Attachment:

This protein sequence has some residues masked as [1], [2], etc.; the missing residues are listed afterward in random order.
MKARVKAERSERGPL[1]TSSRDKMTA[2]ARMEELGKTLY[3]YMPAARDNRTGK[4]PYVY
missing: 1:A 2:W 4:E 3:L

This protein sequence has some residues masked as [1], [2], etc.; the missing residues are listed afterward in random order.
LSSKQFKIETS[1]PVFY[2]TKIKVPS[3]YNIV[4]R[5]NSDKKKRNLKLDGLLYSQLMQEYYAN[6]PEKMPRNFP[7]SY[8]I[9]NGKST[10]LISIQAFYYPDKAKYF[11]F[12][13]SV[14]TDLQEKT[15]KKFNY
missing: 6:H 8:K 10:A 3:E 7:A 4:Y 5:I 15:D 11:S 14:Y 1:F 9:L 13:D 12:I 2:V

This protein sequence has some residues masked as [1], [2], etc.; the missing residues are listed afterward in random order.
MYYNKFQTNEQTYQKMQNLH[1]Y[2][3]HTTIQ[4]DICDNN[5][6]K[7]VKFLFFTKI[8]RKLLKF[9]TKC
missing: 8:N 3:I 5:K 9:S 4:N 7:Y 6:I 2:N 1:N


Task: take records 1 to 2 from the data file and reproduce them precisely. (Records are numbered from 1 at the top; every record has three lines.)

This protein sequence has some residues masked as [1], [2], etc.; the missing residues are listed afterward in random order.
MKARVKAERSERGPL[1]TSSRDKMTA[2]ARMEELGKTLY[3]YMPAARDNRTGK[4]PYVY
missing: 1:A 2:W 4:E 3:L

This protein sequence has some residues masked as [1], [2], etc.; the missing residues are listed afterward in random order.
LSSKQFKIETS[1]PVFY[2]TKIKVPS[3]YNIV[4]R[5]NSDKKKRNLKLDGLLYSQLMQEYYAN[6]PEKMPRNFP[7]SY[8]I[9]NGKST[10]LISIQAFYYPDKAKYF[11]F[12][13]SV[14]TDLQEKT[15]KKFNY
missing: 6:H 8:K 10:A 3:E 7:A 4:Y 5:I 15:D 11:S 14:Y 1:F 9:L 13:D 12:I 2:V